The narrative of sport, and the football World Cup in particular, further helps explain its popularity. We watch it because we enjoy the allegory. We revel in the characters, the David v Goliath battles, and of course the duality of the battle between hero and pantomime villain.

Suarez is exactly what this World Cup needs. He is the anti-hero to the media-hype-machine-produced Neymar. If Suarez is banned from the rest of the tournament, the public will be deprived of one of the great character-driven battles of the World Cup. Perfectly-coiffed local playboy Neymar versus deranged Uruguayan cheat Suarez in the Quarter Final.

FIFA President Sepp Blatter should condemn Luis Suarez’s behaviour, but he should not ban him. Instead, he should take Suarez aside, thank him for his contribution to the World Cup and ask that he tries to bite Neymar’s new haircut in the Quarter Final.

Because it will help with TV audiences.

By Ben Shine

World Cup Worries: Holland to Field Side Without a “Van” for First Time Since 1996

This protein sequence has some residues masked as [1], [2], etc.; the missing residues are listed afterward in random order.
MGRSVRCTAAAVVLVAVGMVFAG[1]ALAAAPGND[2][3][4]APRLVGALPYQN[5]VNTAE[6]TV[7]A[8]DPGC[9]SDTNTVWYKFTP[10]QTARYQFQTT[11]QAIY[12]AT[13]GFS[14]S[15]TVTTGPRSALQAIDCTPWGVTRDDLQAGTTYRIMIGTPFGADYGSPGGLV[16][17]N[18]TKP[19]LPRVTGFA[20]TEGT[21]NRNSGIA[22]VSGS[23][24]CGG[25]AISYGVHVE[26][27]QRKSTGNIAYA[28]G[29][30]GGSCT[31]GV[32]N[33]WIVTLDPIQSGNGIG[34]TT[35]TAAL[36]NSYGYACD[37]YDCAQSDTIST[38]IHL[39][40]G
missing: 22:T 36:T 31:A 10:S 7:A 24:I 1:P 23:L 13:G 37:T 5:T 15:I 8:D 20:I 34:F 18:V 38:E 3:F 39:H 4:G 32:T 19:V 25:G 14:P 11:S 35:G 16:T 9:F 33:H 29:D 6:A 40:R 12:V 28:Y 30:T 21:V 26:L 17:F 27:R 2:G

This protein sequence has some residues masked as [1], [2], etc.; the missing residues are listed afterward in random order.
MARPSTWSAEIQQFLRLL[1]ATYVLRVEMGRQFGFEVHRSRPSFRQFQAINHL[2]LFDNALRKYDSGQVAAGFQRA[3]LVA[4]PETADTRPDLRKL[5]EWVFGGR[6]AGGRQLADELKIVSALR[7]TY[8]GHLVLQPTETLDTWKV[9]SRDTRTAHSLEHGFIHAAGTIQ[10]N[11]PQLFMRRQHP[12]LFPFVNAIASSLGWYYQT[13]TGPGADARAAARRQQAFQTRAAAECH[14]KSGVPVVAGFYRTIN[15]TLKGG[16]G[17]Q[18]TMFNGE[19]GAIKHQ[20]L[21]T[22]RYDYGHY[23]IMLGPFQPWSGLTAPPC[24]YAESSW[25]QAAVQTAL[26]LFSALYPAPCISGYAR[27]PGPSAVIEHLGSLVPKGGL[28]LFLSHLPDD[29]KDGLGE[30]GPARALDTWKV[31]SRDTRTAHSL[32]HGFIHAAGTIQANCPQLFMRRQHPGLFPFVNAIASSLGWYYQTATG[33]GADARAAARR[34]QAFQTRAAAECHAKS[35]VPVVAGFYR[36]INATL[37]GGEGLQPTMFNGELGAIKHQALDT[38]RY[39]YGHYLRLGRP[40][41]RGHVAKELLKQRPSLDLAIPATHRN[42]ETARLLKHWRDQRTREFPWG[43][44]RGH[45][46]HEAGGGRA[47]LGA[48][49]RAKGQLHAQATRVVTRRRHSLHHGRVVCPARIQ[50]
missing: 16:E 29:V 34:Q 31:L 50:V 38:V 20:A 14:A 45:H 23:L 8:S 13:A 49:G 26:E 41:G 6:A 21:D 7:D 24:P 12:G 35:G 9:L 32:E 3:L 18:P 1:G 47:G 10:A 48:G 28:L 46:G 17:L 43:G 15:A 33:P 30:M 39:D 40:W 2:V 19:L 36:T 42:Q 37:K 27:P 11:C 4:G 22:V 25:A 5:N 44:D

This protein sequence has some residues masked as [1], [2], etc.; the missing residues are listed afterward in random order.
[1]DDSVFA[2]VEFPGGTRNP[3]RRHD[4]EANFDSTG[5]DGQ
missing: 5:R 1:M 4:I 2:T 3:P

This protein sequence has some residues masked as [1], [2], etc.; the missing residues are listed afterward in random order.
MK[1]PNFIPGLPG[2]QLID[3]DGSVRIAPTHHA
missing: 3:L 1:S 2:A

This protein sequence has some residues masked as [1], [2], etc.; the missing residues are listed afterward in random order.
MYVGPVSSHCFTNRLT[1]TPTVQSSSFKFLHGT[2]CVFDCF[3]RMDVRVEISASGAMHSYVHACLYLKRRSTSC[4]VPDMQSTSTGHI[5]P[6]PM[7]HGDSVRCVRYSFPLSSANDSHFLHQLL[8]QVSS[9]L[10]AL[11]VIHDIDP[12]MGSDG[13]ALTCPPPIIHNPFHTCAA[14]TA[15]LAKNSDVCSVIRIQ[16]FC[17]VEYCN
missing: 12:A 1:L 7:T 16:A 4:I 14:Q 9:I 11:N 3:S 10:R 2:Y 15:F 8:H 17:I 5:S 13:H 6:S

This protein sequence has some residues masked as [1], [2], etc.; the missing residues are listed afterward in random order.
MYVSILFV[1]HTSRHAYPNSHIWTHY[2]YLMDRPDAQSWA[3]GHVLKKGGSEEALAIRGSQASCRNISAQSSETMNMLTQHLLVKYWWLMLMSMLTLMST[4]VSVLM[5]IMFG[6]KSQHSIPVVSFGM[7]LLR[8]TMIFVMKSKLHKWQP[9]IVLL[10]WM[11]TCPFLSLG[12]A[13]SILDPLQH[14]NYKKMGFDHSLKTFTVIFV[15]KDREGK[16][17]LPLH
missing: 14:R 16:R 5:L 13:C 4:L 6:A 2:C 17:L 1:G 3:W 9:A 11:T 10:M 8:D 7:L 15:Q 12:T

TPA’s musings generally don’t extend to personal financial matters, but today we are making an exception.

Here’s some advice: Take all of your money out of your savings account and bet every last cent on Chile to beat the Netherlands in their World Cup match tomorrow morning.*

Chile are a sure thing. Surer than the Cincinnati Reds in the 1919 World Series. Surer than any side playing a Hansie Cronje-led South African side in an ODI in the mid-90s. Or anyone playing the Pakistan cricket team ever, for that matter.

Chile are guaranteed to win because, as ESPNFC reports, their opponents the Netherlands are set to field a team without a player whose surname begins with “Van” for the first time since 1996. No van Persie. No van der Vaart. No van Basten.

The Van streak in competitive matches goes back even further, with the last Van-less Netherlands side playing in the 1994 World Cup. It didn’t end well. They lost against Belgium.